Volcker Rule In Crosshairs

Terry Flanagan

With the stage set for five key agencies– the Federal Reserve, FDIC, SEC, OCC and CFTC – to formally vote on fortified Volcker Rule provisions on December 10, implementation of the rule will present steep challenges for banks.

“A new normal is taking shape for banks and financial institutions, as regulators are set next week to approve a beefed-up version of the Volcker rule prohibiting proprietary trading and other practices that put capital at risk,” said Douglas Landy, a partner in the Financial Regulations and Leveraged Finance groups at Milbank, Tweed, Hadley & McCloy and a former staff attorney at the Federal Reserve Bank of New York. “That includes investments in hedge funds and even hedging strategies by banks in the aftermath of the infamous London Whale.”

Landy represented more than two dozen foreign banks in 2012 in challenging Volcker during the SEC’s public comment period.

“The immediate question is precisely when implementation will begin,” he said. “Right now, the rule is set to take effect next July, which is actually not a lot of time for a multinational bank to put in place a cumbersome compliance mechanism to ensure it doesn’t accidentally slip into proprietary trading or some other forbidden activity. Banks will have to go through their entire portfolio to make sure they are in compliance with the letter of the final provisions, which is an especially daunting task for foreign banks.”

He added” “It appears that the Federal Reserve will issue a companion statement on that very subject, which will let banks know if they can get an extension on getting their portfolios in full compliance. This letter will be critical for banks. They will find out if they have to race to meet the July 2014 deadline or whether they may have additional time to get their operations up to the new standards.”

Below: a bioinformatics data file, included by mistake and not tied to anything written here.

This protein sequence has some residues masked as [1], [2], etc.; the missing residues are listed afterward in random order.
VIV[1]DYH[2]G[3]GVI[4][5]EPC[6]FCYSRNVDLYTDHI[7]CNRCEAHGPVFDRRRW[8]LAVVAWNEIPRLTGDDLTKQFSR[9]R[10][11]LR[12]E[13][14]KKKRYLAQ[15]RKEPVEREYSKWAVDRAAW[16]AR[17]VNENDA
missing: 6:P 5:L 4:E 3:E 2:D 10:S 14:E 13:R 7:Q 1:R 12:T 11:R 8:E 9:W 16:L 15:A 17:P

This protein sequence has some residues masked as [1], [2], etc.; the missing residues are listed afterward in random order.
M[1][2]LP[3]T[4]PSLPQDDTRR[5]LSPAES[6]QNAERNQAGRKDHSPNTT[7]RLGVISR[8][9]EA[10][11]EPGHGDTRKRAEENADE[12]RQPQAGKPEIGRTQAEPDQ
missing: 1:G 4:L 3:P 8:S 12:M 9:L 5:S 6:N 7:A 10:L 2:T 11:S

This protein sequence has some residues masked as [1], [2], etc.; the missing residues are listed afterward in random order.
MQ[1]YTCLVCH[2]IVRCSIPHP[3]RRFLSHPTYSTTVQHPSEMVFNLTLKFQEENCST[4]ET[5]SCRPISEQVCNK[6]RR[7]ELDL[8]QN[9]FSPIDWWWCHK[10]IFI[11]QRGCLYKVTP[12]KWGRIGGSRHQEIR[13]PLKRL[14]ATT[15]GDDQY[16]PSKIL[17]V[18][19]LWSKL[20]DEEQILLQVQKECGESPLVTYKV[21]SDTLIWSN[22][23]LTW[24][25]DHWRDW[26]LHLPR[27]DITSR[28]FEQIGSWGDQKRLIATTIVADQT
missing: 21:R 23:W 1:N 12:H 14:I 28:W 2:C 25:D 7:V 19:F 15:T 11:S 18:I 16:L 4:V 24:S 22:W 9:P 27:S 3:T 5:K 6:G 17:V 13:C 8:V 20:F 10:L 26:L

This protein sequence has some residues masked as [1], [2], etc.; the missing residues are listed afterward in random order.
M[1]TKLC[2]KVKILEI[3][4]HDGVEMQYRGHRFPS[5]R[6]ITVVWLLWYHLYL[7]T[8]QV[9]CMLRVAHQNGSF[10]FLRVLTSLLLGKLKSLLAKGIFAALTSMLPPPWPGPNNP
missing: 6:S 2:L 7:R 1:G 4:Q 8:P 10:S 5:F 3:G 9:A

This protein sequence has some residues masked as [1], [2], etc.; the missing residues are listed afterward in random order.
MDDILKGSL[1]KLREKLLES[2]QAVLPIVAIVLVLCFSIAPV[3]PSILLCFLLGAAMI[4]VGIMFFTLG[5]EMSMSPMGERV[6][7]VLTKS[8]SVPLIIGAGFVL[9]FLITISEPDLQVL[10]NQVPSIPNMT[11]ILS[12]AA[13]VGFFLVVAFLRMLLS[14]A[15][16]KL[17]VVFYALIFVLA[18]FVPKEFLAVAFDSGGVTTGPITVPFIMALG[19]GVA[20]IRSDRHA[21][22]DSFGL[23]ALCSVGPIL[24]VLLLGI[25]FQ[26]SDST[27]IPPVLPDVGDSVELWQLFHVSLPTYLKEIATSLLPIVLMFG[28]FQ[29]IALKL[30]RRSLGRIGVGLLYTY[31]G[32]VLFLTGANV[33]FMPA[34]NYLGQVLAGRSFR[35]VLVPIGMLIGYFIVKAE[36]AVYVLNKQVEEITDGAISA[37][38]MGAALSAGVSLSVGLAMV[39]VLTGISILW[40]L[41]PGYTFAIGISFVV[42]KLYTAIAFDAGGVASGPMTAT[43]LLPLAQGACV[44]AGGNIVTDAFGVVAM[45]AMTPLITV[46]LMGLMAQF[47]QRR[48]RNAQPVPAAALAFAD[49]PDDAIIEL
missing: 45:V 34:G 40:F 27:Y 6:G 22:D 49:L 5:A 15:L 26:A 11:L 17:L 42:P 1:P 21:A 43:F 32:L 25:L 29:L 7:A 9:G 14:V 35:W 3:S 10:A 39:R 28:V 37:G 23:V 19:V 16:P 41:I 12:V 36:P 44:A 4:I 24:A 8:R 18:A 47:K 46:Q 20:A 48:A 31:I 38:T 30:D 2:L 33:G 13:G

Risk-based metrics are most relevant for assessing Volcker Rule compliance. The goal is to eliminate proprietary risk taking. Identifying risk at the firm, book, product, or asset class level alleviates the need to individually validate each transaction and aligns rule implementation with regulator objectives.

“We anticipate that these metrics will be included in the final rule and hope regulators will emphasize them when evaluating bank trading activities,” said Sean Owens, director of fixed income and derivatives at Woodbine Associates.

Risk-based metrics are critical to the rule effectiveness. They allow for a clear distinction between market-making and hedging activities.

“It is important that we have a well-designed regulatory framework with proper incentives in place to prevent a breach of the system in the future,” said Owens. “In the case of the Volcker Rule, this means prudently assessing and monitoring bank trading risk on an ongoing basis. Tomorrow, we should have a much clearer picture how that will be done.”

Landy notes that banks will especially be focused on how the final rule affects covered bonds. “Banks use covered bonds, such as collateralized loan obligations and collateralized debt obligations, to fund themselves through securitizations and related transactions. Volcker could result in a fundamental change in how banks use many of their key funding mechanisms.”

The Volcker rule will also be closely looked at for how it relates to the international Basel III international regulatory framework for banks and to existing derivatives rule. “The existing international and domestic banking rules all have a bounce-on affect to one other and foreign institutions in particular face added layers of complexity to the rule,” Landy said.

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